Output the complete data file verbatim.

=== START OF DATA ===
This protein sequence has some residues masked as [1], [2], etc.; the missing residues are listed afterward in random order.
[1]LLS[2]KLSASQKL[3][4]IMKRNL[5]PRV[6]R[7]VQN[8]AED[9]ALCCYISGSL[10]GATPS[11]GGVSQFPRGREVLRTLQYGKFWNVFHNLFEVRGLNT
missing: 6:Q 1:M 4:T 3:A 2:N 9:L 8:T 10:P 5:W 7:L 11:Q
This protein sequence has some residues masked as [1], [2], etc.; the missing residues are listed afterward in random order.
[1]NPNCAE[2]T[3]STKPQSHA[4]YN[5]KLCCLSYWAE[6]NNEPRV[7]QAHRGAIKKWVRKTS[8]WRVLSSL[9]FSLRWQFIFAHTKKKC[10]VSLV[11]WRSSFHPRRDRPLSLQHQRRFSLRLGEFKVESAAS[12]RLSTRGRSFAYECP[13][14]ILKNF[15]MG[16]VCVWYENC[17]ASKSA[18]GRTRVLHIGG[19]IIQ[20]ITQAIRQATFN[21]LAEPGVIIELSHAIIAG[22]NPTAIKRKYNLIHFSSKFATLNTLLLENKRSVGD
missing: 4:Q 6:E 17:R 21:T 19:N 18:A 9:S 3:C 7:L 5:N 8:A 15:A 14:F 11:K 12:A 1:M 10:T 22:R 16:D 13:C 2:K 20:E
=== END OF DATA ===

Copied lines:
This protein sequence has some residues masked as [1], [2], etc.; the missing residues are listed afterward in random order.
[1]LLS[2]KLSASQKL[3][4]IMKRNL[5]PRV[6]R[7]VQN[8]AED[9]ALCCYISGSL[10]GATPS[11]GGVSQFPRGREVLRTLQYGKFWNVFHNLFEVRGLNT
missing: 6:Q 1:M 4:T 3:A 2:N 9:L 8:T 10:P 5:W 7:L 11:Q
This protein sequence has some residues masked as [1], [2], etc.; the missing residues are listed afterward in random order.
[1]NPNCAE[2]T[3]STKPQSHA[4]YN[5]KLCCLSYWAE[6]NNEPRV[7]QAHRGAIKKWVRKTS[8]WRVLSSL[9]FSLRWQFIFAHTKKKC[10]VSLV[11]WRSSFHPRRDRPLSLQHQRRFSLRLGEFKVESAAS[12]RLSTRGRSFAYECP[13][14]ILKNF[15]MG[16]VCVWYENC[17]ASKSA[18]GRTRVLHIGG[19]IIQ[20]ITQAIRQATFN[21]LAEPGVIIELSHAIIAG[22]NPTAIKRKYNLIHFSSKFATLNTLLLENKRSVGD
missing: 4:Q 6:E 17:R 21:T 19:N 18:A 9:S 3:C 7:L 5:N 8:A 15:A 14:F 11:K 12:A 1:M 10:T 22:R 16:D 13:C 2:K 20:E